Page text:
The team started in the 1966–67 NBA season, posted the best record by an expansion team in NBA history. Coached by Chicagoan and former NBA star Johnny "Red" Kerr, led by former NBA assist leader Guy Rodgers, guard Jerry Sloan and forward Bob Boozer, the Bulls qualified for the playoffs, the only NBA team to do so in their inaugural season. In their first season, the Bulls played their home games at the International Amphitheatre, before moving to Chicago Stadium. Fan interest was diminishing after four seasons, with one game in the 1968 season having an official attendance of 891 and some games being played in Kansas City. In 1969, Klein dropped out of the general manager job and hired Pat Williams, who as the Philadelphia 76ers' business manager created promotions that helped the team become third in attendance the previous season. Williams revamped the team roster, acquiring Chet Walker from his old team in exchange for Jim Washington and drafting Norm Van Lier –, traded to the Cincinnati Royals and only joined the Bulls in 1971 – while investing in promotion, with actions such as creating mascot Benny the Bull.
The Bulls under Williams and head coach Dick Motta qualified for four straight playoffs and had attendances grow to over 10,000. In 1972, the Bulls set a franchise win-loss record at 25 losses. During the 1970s, the Bulls relied on Jerry Sloan, forwards Bob Love and Chet Walker, point guard Norm Van Lier, centers Clifford Ray and Tom Boerwinkle; the team made the conference finals in 1975 but lost to the eventual champions, the Golden State Warriors, 4 games to 3. After four 50-win seasons, Williams returned to Philadelphia, Motta decided to take on the role of GM as well; the Bulls ended up winning only 24 games in the 1975 -- 1976 season. Motta was replaced by Ed Badger. Klein sold the Bulls to longtime owners of the Chicago Blackhawks. Indifferent to NBA basketball, the new ownership group infamously implemented a shoestring budget, putting little time and investment into improving the team. Artis Gilmore, acquired in the ABA dispersal draft in 1976, led a Bulls squad which included guard Reggie Theus, forward David Greenwood and forward Orlando Woolridge.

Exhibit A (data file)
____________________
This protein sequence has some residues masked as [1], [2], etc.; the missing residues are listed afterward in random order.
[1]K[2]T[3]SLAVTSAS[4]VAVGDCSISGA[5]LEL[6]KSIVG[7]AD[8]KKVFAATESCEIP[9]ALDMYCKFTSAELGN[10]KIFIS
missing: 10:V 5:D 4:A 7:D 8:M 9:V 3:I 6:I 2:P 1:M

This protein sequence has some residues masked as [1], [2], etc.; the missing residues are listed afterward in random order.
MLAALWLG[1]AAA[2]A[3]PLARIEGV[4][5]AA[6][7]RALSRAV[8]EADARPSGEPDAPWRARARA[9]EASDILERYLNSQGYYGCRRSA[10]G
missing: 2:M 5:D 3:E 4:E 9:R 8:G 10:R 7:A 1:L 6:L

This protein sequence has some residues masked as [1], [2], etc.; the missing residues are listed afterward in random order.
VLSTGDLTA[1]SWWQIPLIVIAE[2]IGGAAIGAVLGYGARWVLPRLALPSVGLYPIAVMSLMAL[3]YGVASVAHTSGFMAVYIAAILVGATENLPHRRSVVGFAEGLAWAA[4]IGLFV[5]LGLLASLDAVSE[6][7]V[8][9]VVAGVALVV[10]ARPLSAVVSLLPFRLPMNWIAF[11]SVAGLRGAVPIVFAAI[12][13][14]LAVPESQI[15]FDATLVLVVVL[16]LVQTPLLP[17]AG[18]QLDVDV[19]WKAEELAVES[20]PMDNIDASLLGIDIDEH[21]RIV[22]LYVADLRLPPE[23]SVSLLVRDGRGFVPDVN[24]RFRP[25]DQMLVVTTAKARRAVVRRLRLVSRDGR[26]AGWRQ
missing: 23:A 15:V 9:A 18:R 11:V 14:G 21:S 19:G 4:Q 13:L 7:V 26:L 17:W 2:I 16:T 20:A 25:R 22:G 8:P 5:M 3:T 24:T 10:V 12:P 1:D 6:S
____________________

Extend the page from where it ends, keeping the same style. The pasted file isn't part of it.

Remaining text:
In 1979, the Bulls lost a coin flip for the right to select first in the NBA draft. Had the Bulls won the toss, they would have selected Magic Johnson; the Los Angeles Lakers selected Johnson with the pick acquired from the New Orleans Jazz, who traded the selection for Gail Goodrich. After Gilmore was traded to the San Antonio Spurs for center Dave Corzine, the Bulls employed a high-powered offense centered around Theus, which soon included guards Quintin Dailey and Ennis Whatley. However, with continued dismal results, the Bulls decided to change direction, trading Theus to the Kansas City Kings during the 1983–84 season. Attendance began to dwindle, with the Wirtz Family looking to sell to ownership groups interested in moving the team out of Chicago, before selling to local ownership. In the summer of 1984, the Bulls had the third pick of the 1984 NBA draft, after Houston and Portland; the Rockets selected Hakeem Olajuwon, the Blazers picked Sam Bowie and the Bulls chose shooting guard Michael Jordan.
The team, with new management in owner Jerry Reinsdorf and general manager Jerry Krause, decided to rebuild around Jordan. Jordan set franchise records during his rookie campaign for scoring and steals, led the Bulls back to the playoffs, where they lost in four
Mehmet Murat Okur is a Turkish retired professional basketball player. Listed at 6 ft 11 in, he center, he was known for his three-point ability to space the floor. In his 7 seasons with the Utah Jazz, Mehmet Okur emerged as one of the premier shooting players in the NBA. From 2004-10 Okur displayed a talent for making big shots in pressure situations - earning him the nickname of "The Money Man" and "Memo is Money" amongst Jazz fans. On 13 September 2016, Okur was named a player development coach for the Phoenix Suns, becoming the first Turkish citizen to enter the coaching world in the NBA, he is of Turkish, Circassian descents. Okur notes, he helped the Turkish 22-and-under national team to 6th place at the 1997 world championship. He was transferred to Efes Pilsen in 2000 and won a championship in the 2001–2002 Turkish Basketball League season, he averaged 13.5 points per game during his last season in Turkey. Okur was selected 38th overall in the second round of the 2001 NBA Draft by the Detroit Pistons.